I struggled with this for a while at the start of my career. I am naturally someone who wants to get the job done but found myself being distracted by so many things unforeseen or unplanned and things I did not even think about.
After some initial trial and error and hard thinking, I came up with a few ways to handle my predicament. Here are 9 Ways to Increase your Productivity at Work Today, tell me what you think and if there is anything you would add that is working for you!
Increase Productivity in the Workplace
When you’re at work, it seems obvious that your primary objective should be, well, to work. But often simply being in the office or on the floor isn’t enough to promote impressive amounts of productivity from any one individual or team.
There are many workplace factors that play into our inability to accomplish things while we’re at work. From the easy availability of online distractions to gossipy coworkers, workplace distractions eat up many of the minutes we spend at our workplaces.
The key to overcoming workplace distractions is to beat bad habits that suck your time away and replace them with smart work habits that help you get more accomplished in less time.
Gaining control over the hours you spend on the job will make you more productive over time and will get you noticed for all the right reasons.
Productivity Tip – Plug into your productive hours
Studies show that there are certain parts of the day where people are more productive than others. For most, the biggest block of unhindered productive time occurs in the morning, sometimes after waking up and getting to work.
If possible, reserve this time for your agenda alone. Close your office door, take the phone off the hook, set up an autoresponder on your email box, if you have to. Do whatever you reasonably can to limit distractions during these hours.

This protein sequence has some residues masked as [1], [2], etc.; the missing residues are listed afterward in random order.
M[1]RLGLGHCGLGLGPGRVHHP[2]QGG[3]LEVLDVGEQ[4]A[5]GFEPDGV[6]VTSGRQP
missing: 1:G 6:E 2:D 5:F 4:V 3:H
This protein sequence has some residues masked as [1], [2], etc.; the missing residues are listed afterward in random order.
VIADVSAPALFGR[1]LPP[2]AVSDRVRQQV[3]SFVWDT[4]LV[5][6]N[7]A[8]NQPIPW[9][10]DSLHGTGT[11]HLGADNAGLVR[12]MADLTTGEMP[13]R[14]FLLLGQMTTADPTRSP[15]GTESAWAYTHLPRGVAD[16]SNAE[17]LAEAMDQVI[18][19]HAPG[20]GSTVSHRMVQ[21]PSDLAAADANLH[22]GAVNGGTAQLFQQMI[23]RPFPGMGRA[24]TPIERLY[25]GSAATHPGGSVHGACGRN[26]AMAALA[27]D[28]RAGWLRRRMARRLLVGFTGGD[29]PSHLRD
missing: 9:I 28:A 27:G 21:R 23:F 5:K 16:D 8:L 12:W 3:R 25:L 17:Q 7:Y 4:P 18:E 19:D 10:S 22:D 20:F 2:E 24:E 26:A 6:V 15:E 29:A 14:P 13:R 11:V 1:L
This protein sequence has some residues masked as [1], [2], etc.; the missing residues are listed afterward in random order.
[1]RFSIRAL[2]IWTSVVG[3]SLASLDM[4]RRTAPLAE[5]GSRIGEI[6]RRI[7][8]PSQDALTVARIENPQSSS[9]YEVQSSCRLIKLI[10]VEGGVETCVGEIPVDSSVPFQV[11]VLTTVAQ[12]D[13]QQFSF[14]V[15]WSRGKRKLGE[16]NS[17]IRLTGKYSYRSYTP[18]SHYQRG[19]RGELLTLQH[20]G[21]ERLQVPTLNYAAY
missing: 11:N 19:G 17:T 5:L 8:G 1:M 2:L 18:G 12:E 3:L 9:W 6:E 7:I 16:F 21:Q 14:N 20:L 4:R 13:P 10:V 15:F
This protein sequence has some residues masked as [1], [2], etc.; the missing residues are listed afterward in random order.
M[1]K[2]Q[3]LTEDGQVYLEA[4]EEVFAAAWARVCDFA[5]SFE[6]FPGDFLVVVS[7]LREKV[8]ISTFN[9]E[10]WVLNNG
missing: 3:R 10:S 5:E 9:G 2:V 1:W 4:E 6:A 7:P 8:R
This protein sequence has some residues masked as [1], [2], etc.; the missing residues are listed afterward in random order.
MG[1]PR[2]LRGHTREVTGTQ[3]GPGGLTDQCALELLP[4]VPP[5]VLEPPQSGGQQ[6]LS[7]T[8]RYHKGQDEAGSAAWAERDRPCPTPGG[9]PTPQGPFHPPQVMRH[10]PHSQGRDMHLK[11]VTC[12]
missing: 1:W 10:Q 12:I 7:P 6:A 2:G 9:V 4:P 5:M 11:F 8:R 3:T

While it may not be possible to cut out distractions entirely, or maybe you only have two days a week where a closed office door is even feasible, taking little steps to limit your distractions during these hours will help you achieve a large amount of productivity before the afternoon slump kicks in.
Improve productivity by Plotting your to-dos
Before you sink your teeth into your productive time and lose track of everything else for a few hours, plot your day by writing down your to-do list. Writing out your daily tasks and organising them can give you a leg up when it comes to sitting down and getting things done.
There are a few different ways to organise your to-dos. Some people like to rank them by order of importance, which helps them to easily see which tasks have priority and which can wait. If possible, delegate some of your less important tasks to help you focus exclusively on the most important ones.
You can also organise your tasks in a more formal way to help you visually identify with what needs to be accomplished. A Kanban Board is a fairly simple way to organise your tasks right in your workspace.
To create a simple Kanban Board, you’ll need a whiteboard and some sticky notes. Divide your whiteboard into three equal sections: “To-do”, “Doing”, and “Done”.
At the beginning of the day, write each task on a coloured sticky note and put it in the to-do section. Then move them, one by one, to doing as you work on each task. At the end of the day, look at your done section and admire the stack of coloured notes piled there.
Be more Productive and Cut the multitasking
As mentioned above, you should ideally only be working on one task at a time. While multitaskers were once praised for their ability to work on more tasks than the average person and supposedly achieve more, neuroscientists aren’t buying it.
According to research, it’s impossible to multitask truly. So what happens when we try to make that phone call, check a bank account on the iPhone, and draft a report on our work computer? None of it gets done very well.
While perfection is obviously an unachievable standard, shoddy work as the result of multitasking attempts is hardly going to get you noticed by those you’re trying to impress. At least not in the way you want to be noticed.
The only way to be productive = Focus / Monotasking
The opposite of unproductive multitasking is monotasking. This means focusing on a single task exclusively until it’s done, or until you need to take a break to get to something else.
Even if you can only monotask for a few minutes at a time before experiencing fatigue or being bombarded with an unavoidable distraction, this undivided focus time will add up.